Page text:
Career success

Resume 101




Resume are called curriculum vitae (CV) in some places, which means 'course of life'. Of course, the modern meaning are different. When we say resume / curriculum vitae, we mean 'course of working life'. One of the best tips for an effective resume is for it to have the right keywords to get through the screeners, so mirror the language of the job posting.



Part 1: Parts of the standard resume (in order)


Header and Footer: Header contains your contact information- name, address, phone, email, website (useful for people in the creative fields, where they can show their work). Social media profiles (if they are relevant- Behance, Linkedin, Pinterest) go in the footer. They go in header only if they contain most of your relevant online presence/activity.


Make the employer's job easier by hyperlinking your email address so they can just cick on it to get in touch. Also put in active links (relevant Linkedin profile, social media links etc). Don't put in your full address, be safe, and just put in your city, state, and zip code.


Career summary: What you are, what you have done - modified for the job, to convince the employer of your value.


Skills Summary: Key abilities, especially the relevant ones. Keep less than 10 bullet points. Don't be vague. Use action verbs (see below). Highlight relevant skills from the job description, in 3-5 bullet points, each item in 'Adjective + Skill + Benefit' style. (E.g. 'Created successful online branding campaigns for phone brands to reach relevant online audiences at 60% lower cost' )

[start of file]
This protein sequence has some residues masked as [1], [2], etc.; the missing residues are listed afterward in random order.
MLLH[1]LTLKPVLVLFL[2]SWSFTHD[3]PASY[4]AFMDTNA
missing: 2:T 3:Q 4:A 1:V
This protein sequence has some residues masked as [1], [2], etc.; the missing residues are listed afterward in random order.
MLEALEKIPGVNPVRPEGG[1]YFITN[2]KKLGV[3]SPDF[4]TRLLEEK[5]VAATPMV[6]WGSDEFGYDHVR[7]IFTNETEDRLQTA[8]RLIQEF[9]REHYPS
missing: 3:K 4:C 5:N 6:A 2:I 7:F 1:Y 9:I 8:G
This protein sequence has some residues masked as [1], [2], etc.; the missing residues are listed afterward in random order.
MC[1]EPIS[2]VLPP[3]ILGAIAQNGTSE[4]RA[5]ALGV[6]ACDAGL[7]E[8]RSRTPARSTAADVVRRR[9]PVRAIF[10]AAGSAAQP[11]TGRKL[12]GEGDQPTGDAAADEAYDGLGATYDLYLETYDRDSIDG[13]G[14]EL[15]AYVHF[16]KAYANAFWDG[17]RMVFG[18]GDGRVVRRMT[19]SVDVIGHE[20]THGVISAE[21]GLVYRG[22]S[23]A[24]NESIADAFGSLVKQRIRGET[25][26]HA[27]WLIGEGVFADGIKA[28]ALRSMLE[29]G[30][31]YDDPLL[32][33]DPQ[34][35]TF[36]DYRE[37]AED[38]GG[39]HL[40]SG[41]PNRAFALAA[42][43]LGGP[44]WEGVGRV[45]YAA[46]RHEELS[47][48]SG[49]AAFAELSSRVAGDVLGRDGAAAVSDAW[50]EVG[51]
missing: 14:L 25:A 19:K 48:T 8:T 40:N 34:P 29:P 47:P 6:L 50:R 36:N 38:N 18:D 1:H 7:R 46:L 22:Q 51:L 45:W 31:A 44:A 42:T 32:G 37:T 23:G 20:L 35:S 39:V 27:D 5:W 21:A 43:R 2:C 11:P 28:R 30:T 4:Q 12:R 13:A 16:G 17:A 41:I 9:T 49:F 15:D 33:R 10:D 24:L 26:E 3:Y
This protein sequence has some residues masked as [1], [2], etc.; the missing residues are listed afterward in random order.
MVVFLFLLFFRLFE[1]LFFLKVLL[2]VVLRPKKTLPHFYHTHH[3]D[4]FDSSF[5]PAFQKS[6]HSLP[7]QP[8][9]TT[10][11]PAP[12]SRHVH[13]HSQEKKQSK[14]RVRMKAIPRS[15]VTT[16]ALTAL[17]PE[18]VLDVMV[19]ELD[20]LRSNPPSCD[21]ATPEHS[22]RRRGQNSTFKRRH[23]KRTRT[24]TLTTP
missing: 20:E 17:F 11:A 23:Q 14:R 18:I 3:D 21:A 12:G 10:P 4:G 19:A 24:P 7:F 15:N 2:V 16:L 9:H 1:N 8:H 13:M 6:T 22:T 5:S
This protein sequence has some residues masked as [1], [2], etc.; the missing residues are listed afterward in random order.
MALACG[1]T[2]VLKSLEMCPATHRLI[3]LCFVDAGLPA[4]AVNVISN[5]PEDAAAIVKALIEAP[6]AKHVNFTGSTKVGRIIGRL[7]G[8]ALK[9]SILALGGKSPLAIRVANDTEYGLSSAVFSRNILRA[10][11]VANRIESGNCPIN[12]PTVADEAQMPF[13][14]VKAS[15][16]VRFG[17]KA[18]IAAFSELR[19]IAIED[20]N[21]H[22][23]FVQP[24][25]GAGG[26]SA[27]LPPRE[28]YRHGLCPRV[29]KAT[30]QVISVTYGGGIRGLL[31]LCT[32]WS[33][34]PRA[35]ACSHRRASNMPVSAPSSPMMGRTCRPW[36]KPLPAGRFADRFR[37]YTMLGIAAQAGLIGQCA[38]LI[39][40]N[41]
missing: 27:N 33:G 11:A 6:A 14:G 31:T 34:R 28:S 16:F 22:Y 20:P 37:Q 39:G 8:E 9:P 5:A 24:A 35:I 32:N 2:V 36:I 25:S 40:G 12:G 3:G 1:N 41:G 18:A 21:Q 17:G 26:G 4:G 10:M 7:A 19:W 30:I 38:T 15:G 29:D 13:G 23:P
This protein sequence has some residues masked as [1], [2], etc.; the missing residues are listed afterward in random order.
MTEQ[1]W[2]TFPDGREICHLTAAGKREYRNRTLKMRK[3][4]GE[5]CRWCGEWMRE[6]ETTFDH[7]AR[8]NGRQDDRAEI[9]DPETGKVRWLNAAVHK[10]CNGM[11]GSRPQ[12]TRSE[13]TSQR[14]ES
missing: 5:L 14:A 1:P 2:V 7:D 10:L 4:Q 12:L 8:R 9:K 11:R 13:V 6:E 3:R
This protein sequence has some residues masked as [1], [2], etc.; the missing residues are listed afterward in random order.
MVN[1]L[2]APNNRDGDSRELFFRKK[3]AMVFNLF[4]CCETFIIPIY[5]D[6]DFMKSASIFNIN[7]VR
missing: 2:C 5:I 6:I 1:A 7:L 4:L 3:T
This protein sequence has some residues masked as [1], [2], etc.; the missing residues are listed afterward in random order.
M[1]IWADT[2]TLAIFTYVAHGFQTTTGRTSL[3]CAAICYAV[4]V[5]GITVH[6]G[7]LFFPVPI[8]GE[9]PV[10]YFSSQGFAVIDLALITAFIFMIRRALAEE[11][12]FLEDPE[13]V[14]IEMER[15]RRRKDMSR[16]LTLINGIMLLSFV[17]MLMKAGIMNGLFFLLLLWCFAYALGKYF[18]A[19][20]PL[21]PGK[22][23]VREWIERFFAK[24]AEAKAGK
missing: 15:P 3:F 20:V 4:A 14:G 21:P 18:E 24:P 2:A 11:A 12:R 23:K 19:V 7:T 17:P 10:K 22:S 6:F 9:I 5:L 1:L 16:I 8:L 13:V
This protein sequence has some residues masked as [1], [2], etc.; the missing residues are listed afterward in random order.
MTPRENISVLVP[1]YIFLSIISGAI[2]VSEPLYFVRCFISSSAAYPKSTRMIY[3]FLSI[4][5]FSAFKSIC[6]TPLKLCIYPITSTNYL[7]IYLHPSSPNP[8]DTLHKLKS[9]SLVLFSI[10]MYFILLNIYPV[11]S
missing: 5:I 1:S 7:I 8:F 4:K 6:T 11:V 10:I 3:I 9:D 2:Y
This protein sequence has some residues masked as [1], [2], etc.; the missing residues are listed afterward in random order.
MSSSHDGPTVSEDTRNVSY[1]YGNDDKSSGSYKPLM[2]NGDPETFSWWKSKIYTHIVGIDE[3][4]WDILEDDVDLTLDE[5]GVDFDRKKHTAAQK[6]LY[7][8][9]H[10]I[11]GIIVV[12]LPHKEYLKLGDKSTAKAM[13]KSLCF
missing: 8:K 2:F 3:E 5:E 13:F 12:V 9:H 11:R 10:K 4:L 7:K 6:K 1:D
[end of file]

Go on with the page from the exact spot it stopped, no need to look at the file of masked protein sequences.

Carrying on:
Work Experience: Key successes in jobs. In PAR format: Problem, Action, Result- E.g. 'The team was falling behind schedule (problem). I plugged the gaps (action) and productivity increased (result).' Another useful style for telling your success stories: “I did … and as a result ...”


Please be reasonable with your accomplishments. People have taken to the trend of overblown achievements, making it hard for employer/hiring manager to verify. Better work experience is also shown by a steady progression in level of job position.


Education: Your qualifications, especially the relevant stuff, and any spectacular grade. Format: Name of institution, location, major/degree


Awards: Accolades and recognition.


Professional Membership: Of institutes and associations.


Activities: Non-job actions undertaken.


Personal Information: Hobbies, social- Think twice before putting anything there.


Part 2: The three main kinds of resume


1. Chronological resume: The most common resume format, where we list our work experience in reverse chronological format, with the most recent job on top. Recruiters, HR people, Online resume databases/screeners/Applicant Tracking Systems (ATS) expect this style. Most of the time.


2. Functional resume: This format of resume is also known as the 'Skills' resume. Since this kind of resume focuses more on skills (and achievements) than work experience, people with little work experience (e.g. fresh grads) or big gaps in career (layoff, sabbatical etc.) use this to highlight what they do best, highlighting their successes with skills in a variety of areas- side projects, internships, volunteer work etc.


3. The hybrid style resume: Here, you follow the chronological format, but you also list the key skills you used in each job in bullet points. This deals with the screeners of all types, as well as highlighting your multi-track work experience.


Thank you for reading.
This guide is from The Success Manual, which contains 200+ guides to succeeding in business, career and personal life.  Get the pdf ebook for $12 only.